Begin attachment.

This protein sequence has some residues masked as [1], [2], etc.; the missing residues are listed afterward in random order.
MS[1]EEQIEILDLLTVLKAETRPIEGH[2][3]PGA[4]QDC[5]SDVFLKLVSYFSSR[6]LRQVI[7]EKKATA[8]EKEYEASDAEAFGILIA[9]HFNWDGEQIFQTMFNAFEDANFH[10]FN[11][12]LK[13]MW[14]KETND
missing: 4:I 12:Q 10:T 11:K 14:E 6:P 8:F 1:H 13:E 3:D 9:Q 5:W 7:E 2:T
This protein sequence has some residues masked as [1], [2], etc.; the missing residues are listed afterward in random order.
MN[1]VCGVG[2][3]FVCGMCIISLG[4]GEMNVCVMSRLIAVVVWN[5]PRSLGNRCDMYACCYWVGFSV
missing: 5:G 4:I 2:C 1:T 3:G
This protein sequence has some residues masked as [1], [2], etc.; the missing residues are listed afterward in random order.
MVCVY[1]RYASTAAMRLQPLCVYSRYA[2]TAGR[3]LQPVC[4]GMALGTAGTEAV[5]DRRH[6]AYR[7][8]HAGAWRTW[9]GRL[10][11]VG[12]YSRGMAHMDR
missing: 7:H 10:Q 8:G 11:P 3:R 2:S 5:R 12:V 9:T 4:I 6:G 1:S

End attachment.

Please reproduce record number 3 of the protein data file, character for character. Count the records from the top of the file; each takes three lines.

This protein sequence has some residues masked as [1], [2], etc.; the missing residues are listed afterward in random order.
MVCVY[1]RYASTAAMRLQPLCVYSRYA[2]TAGR[3]LQPVC[4]GMALGTAGTEAV[5]DRRH[6]AYR[7][8]HAGAWRTW[9]GRL[10][11]VG[12]YSRGMAHMDR
missing: 7:H 10:Q 8:G 11:P 3:R 2:S 5:R 12:V 9:T 4:I 6:G 1:S